Social measures such as fair pay for workers and financial support for the unemployed are helping to protect jobs and underpin economic recovery worldwide, experts claimed at an international conference in Brussels yesterday (11 October).
Rather than harming competitiveness, high social standards could be making a positive contribution to growth.
Measures such as fair pay for workers and financial support for the unemployed should therefore be seen as vital conditions for economic recovery in both advanced and emerging economies.
This was the main thrust of the message that was delivered by Raymond Torres of the International Labour Organisation (ILO) at the conference in the Belgian capital yesterday.
Torres, director of the International Institute for Labour Studies at the ILO headquarters in Geneva, was invited to give the keynote address at the International Forum on Decent Work, organised by the Belgian Presidency of the European Union.
He told delegates that the 'Decent Work Agenda' promoted by the ILO is providing valuable guidance to national governments around the world as they develop their social policies.
Both developed and developing countries are looking for ways to stimulate growth and provide decent jobs for their populations in the context of a challenging global economic climate.
Policies saved or created 20 million jobs
By implementing policies consistent with the 'Decent Work Agenda' and the 'Global Jobs Pact' that was agreed at the International Labour Conference in Geneva in June 2009, countries have been able to avoid ''an even worse jobs crisis,'' said Torres, who claimed that around 20 million jobs have been saved or created as a result of such policies.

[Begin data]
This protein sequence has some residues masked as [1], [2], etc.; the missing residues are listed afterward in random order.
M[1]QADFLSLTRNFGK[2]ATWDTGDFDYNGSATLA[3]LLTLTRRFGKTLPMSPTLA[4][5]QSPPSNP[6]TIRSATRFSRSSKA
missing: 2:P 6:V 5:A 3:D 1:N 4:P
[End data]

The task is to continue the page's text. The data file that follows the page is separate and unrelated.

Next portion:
To give a concrete example, Torres pointed to job maintenance policies such as reduced working hours in factories faced with lower demand, which have helped to limit job losses in several countries including Germany, the Netherlands, Argentina and Mexico.
Many countries are providing financial support and skills training for the unemployed, as a way to mitigate social hardship while also keeping people in touch with the labour market.
Brazil has increased minimum wages by 5% and strengthened its social protection systems. Meanwhile, India has extended the availability of financial support to unemployed workers.
China is often mentioned as an example of an economy where fast growth has been achieved on the basis of low wages and weak workers' rights. However, Torres reported that the People's Republic has expanded its social protection systems in recent years. A new employment contract law has been in force since 2008, and this has been instrumental in helping to avoid any decline in wages or working conditions.
Domestic demand is key to growth
According to ILO economists, paying fair wages to workers and giving financial support to the poorest members of society are necessary for maintaining strong levels of demand, because people can then afford to buy everyday essentials such as food, clothes and housing.
Torres explained that emerging economies can stimulate demand and ensure more sustainable growth by providing ''well-designed social protection'' and making sure that that ''wages grow in line with productivity''.
Strong domestic demand is crucial for achieving balanced growth that is less dependent on exports, explained Torres.
In the aftermath of the economic crisis, emerging economies cannot just rely on income from exports to traditional net-importers such as the USA and some European countries, where public spending cuts and other fiscal austerity measures are likely to result in decreased levels of consumer demand in the next few years.